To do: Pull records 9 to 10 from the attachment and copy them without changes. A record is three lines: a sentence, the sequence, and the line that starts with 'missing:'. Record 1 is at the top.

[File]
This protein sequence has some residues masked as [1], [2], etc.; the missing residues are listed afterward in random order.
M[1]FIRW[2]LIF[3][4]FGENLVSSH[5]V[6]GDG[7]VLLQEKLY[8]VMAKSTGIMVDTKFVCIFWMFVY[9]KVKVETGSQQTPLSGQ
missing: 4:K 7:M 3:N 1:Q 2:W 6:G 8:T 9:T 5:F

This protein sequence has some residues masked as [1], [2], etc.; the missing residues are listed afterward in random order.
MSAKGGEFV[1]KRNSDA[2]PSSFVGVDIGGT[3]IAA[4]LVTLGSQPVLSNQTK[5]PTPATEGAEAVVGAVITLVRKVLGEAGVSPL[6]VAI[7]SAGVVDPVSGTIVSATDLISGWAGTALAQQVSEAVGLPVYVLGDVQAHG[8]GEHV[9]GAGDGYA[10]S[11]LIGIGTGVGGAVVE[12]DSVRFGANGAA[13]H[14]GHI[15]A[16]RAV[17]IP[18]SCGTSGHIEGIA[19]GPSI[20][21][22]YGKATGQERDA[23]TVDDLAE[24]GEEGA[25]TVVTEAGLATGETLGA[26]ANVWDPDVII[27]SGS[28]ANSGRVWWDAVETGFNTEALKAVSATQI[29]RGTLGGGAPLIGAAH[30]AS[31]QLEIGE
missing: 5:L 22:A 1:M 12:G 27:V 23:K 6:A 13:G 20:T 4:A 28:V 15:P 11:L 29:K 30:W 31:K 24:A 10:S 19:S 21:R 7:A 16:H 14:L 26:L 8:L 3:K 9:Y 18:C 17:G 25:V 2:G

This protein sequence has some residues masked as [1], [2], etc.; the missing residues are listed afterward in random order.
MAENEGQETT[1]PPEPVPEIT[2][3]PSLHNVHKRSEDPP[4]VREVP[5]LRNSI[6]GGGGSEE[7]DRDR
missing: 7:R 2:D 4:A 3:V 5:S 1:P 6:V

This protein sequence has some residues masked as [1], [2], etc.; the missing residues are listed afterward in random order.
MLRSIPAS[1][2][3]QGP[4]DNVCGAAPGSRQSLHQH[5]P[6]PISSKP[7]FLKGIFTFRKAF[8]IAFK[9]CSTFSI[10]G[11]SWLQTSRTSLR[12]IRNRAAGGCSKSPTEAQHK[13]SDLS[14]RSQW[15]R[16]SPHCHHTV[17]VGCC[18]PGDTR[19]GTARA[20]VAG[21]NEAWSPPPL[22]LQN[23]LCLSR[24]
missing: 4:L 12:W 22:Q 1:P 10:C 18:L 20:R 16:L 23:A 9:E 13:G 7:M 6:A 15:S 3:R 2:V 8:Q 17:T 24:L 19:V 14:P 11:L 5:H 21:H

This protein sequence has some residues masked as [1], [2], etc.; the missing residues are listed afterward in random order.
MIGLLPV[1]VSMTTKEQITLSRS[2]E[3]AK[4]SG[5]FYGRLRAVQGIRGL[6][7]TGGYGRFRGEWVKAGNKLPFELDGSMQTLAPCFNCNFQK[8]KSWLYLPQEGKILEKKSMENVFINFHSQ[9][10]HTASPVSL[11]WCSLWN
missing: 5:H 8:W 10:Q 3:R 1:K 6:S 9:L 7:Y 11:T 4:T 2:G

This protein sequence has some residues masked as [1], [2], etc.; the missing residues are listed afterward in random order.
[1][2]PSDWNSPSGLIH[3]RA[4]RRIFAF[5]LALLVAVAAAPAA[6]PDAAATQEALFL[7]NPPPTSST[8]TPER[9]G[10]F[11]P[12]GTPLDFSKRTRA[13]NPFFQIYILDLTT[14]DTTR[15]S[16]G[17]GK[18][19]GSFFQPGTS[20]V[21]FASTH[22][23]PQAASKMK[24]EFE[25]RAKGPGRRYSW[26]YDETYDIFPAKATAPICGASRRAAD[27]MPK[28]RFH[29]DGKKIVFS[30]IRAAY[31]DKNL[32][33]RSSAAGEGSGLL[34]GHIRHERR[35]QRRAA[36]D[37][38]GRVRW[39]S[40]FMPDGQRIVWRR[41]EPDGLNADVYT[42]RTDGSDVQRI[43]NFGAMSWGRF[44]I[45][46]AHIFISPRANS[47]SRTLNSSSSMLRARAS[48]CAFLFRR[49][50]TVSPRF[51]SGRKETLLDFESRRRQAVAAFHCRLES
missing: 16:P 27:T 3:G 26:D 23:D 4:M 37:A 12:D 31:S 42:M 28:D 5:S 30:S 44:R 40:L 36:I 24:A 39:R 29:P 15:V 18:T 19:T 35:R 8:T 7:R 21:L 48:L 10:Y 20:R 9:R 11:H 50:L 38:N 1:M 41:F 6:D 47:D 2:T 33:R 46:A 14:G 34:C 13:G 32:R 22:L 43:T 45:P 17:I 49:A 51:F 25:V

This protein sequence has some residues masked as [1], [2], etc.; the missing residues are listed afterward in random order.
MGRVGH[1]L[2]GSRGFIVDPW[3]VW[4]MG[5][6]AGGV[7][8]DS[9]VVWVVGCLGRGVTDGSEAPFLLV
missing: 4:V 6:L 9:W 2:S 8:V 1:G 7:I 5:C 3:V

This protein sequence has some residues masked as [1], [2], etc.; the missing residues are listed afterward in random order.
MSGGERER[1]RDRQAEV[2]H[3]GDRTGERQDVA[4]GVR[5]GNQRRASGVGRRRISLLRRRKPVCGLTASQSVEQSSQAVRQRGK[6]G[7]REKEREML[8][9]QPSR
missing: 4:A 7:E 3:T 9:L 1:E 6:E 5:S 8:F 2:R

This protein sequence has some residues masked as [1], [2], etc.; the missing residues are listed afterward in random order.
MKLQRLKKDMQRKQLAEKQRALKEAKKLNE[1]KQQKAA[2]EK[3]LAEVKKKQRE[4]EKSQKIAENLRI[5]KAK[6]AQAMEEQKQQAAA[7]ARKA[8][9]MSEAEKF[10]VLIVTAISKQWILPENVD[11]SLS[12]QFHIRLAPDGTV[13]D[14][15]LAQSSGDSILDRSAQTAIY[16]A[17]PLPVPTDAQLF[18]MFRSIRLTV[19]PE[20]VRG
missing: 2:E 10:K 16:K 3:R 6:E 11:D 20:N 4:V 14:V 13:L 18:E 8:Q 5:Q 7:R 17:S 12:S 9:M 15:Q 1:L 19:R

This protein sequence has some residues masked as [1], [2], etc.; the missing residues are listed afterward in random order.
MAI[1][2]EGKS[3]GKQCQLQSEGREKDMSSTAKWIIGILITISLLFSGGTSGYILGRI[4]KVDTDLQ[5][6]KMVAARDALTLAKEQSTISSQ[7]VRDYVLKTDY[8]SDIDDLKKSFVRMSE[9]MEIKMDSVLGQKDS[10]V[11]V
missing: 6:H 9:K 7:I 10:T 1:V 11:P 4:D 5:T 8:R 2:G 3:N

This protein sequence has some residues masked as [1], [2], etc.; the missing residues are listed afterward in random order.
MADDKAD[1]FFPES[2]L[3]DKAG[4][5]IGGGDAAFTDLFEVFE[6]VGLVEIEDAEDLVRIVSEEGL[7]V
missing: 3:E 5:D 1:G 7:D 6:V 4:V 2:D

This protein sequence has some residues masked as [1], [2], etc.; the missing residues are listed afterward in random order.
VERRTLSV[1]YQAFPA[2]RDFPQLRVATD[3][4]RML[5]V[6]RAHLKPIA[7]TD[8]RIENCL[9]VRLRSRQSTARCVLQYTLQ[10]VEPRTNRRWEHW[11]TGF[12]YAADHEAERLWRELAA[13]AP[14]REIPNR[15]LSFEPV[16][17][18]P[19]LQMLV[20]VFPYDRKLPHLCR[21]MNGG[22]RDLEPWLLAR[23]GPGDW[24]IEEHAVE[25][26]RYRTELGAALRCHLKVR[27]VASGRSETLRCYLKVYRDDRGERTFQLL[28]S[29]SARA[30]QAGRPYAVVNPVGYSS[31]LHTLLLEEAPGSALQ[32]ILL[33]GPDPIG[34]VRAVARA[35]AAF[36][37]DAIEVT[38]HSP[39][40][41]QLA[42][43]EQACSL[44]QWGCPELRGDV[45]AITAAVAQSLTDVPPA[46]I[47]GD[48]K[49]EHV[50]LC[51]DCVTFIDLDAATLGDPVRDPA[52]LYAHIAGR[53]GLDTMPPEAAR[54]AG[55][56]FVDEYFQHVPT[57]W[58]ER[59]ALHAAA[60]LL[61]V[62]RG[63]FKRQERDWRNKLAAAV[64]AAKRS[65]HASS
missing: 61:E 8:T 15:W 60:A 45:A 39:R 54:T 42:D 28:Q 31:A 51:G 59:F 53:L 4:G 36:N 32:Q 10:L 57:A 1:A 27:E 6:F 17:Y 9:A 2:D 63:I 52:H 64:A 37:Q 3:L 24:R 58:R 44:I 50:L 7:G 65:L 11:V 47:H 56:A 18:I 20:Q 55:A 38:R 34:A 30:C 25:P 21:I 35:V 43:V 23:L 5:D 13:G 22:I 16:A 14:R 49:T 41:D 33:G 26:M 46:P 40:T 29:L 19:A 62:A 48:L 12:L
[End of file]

This protein sequence has some residues masked as [1], [2], etc.; the missing residues are listed afterward in random order.
MKLQRLKKDMQRKQLAEKQRALKEAKKLNE[1]KQQKAA[2]EK[3]LAEVKKKQRE[4]EKSQKIAENLRI[5]KAK[6]AQAMEEQKQQAAA[7]ARKA[8][9]MSEAEKF[10]VLIVTAISKQWILPENVD[11]SLS[12]QFHIRLAPDGTV[13]D[14][15]LAQSSGDSILDRSAQTAIY[16]A[17]PLPVPTDAQLF[18]MFRSIRLTV[19]PE[20]VRG
missing: 2:E 10:K 16:K 3:R 6:E 11:D 20:N 4:V 14:V 13:L 18:E 8:Q 5:Q 7:R 17:S 12:S 9:M 15:Q 1:L 19:R

This protein sequence has some residues masked as [1], [2], etc.; the missing residues are listed afterward in random order.
MAI[1][2]EGKS[3]GKQCQLQSEGREKDMSSTAKWIIGILITISLLFSGGTSGYILGRI[4]KVDTDLQ[5][6]KMVAARDALTLAKEQSTISSQ[7]VRDYVLKTDY[8]SDIDDLKKSFVRMSE[9]MEIKMDSVLGQKDS[10]V[11]V
missing: 6:H 9:K 7:I 10:T 1:V 11:P 4:D 5:T 8:R 2:G 3:N